Option Pricing

There are two primary components related to the price of an option: extrinsic value and intrinsic value.

Underlying Stock Value + Time Value = Option Value

Intrinsic Value

Intrinsic value is the true value of the option if it were to expire immediately. Intrinsic value is the difference between the market value of the underlying stock and the strike value of the option.  As the stock value changes from day to day, the intrinsic value is affected as well.

As an example, let’s say $AAPL is trading $320 and earnings are coming out the next day.  You choose to buy a call option with a $325 strike price, making the option worth $500 ($5 x 100 shares).  If the earnings report causes the stock to go up to $335 the next day, the intrinsic value of the option will increase to $1500.

However, the price of the option is also affected by extrinsic value, and this can have an affect on the outcome of the trade.

Extrinsic Value

The extrinsic value is a bit more complicated.  The extrinsic value is the component of the option value that eventually becomes zero on expiration day.  Prior to expiration, the extrinsic value represents the is the amount you are prepared to pay for the possibility that the market will move in your favour during the life of an option so that you will profit on your purchase.

Extrinsic value is affected by the following factors:

  • time to expiry
  • volatility
  • dividend payments
  • market expectations

Out of the Money (OTM) options have no intrinsic value, and are only valued based on the implied risk or opportunity that the underlying stock will move to a particular strike in the given amount of time.

Using Theta

One of the “Greeks” in option trading that is monitored by traders who focus on selling out of the money calls and puts is Theta. Theta is an estimated measurement of how much money you will collect on time decay per day until the day the option expires when you write, or become a seller of options.  The higher the theta, the better for the option seller, (also known as a writer). Most brokerage platforms will state for you the theta of an option position, along with delta and other “Greeks”.

Selling Extrinsic Value

Selling extrinsic value to option buyers is a way to make high probability trades, while limiting risk.  Focus on underlying stocks with high implied volatility, and sell far enough out of the money that your probability of success is at least 65%.  Its a good method to close these types of trades when you can buy it back for half of what you sold it for, or 50% of the profit.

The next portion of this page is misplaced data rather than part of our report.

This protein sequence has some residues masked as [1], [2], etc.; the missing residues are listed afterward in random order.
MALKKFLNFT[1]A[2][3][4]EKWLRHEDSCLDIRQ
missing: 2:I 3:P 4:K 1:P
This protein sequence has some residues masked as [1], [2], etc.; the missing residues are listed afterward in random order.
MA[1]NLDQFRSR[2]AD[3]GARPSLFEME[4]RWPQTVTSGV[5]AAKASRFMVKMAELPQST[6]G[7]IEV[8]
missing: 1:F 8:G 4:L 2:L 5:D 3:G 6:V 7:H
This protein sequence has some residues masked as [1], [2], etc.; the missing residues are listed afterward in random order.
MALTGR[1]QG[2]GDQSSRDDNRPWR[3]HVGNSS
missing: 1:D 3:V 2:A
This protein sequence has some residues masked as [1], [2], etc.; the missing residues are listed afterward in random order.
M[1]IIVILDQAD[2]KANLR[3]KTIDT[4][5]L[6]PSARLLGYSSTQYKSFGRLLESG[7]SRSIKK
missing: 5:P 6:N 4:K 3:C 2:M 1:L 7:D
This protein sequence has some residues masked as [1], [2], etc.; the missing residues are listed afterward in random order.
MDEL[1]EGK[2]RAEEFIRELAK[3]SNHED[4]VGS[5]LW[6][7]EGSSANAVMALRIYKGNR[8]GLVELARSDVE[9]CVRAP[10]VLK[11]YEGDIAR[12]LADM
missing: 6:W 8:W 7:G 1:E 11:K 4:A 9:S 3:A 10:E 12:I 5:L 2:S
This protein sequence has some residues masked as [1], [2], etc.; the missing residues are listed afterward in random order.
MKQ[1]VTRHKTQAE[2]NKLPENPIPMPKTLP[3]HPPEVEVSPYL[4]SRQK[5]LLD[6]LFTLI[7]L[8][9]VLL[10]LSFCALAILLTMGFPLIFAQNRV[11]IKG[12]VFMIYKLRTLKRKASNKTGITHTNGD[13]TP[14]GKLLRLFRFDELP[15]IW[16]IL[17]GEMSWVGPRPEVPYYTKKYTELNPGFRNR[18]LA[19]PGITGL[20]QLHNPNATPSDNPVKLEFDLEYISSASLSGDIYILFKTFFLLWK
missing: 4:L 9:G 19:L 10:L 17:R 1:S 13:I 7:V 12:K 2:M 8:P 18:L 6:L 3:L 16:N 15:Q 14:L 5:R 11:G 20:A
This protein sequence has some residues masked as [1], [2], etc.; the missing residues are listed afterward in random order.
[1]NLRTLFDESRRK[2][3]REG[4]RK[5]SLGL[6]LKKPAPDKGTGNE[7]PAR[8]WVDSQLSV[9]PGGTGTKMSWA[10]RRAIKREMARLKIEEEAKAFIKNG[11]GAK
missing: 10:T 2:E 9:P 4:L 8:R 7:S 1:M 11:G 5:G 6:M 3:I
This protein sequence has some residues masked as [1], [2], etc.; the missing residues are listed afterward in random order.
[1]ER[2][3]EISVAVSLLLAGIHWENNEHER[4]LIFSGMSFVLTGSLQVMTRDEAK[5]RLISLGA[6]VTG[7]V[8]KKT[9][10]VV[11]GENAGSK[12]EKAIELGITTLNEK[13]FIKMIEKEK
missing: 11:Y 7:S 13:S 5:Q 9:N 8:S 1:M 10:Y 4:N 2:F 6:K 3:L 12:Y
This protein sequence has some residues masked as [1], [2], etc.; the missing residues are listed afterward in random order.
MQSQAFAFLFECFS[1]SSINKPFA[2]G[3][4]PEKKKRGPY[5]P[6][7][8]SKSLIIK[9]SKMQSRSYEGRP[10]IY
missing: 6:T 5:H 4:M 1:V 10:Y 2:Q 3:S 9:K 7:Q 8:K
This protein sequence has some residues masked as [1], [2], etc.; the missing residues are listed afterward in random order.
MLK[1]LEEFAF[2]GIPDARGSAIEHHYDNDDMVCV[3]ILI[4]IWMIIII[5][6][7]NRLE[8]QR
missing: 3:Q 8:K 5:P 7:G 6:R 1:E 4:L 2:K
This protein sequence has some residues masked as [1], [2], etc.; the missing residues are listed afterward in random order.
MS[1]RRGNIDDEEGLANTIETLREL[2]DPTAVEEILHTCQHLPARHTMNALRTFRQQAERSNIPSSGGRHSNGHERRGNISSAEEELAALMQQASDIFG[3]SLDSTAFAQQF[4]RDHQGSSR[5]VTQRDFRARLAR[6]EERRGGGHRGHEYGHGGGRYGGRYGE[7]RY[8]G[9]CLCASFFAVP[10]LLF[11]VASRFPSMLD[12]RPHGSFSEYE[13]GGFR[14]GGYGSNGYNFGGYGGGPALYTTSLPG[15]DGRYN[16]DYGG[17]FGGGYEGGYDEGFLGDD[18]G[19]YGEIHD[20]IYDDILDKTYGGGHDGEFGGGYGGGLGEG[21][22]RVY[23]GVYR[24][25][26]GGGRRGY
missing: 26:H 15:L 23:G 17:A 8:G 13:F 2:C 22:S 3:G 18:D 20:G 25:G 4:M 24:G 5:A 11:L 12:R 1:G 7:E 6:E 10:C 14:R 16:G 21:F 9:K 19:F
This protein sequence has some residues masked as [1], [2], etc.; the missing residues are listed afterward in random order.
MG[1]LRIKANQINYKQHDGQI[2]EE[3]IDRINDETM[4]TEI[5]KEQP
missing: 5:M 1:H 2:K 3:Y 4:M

Even more important than implied volatility is implied volatility rank (IVR).  Because implied volatility ranges for each underlying stock or ETF are unique, the IVR will tell you how the IV for that particular stock is trending.

How can you learn a stock’s implied volatility rank (IVR) on any given day?  If you open an account with Tastyworks and use their web or standalone platform, both will give you the IVR of any underlying stock.  Or you can calculate it yourself.  For more information about how implied volatility works, visit this lesson on Tastytrade.

Implied Volatility on Tastyworks
IV rank on Tastyworks for each stock tile is circled in yellow.

An Example of a Trade Selling Extrinsic Value

For example, let’s say $BA (Boeing) is trading at $338 per share, and you wanted to sell the $325/$320 vertical put spread with 30 days to expiration.  In this hypothetical scenario, $BA has implied volatility of 27, and you can collect around $1.23 per vertical spread you sell.   This is worth $123 per spread if you bought it back for $0.  Or, you could buy it back when its worth $60, or around 50% of the profit.  A trader can profit from this type of trade if $BA goes up, stays at the same price, or even drops, as long as it doesn’t drop below $323.77 before expiration.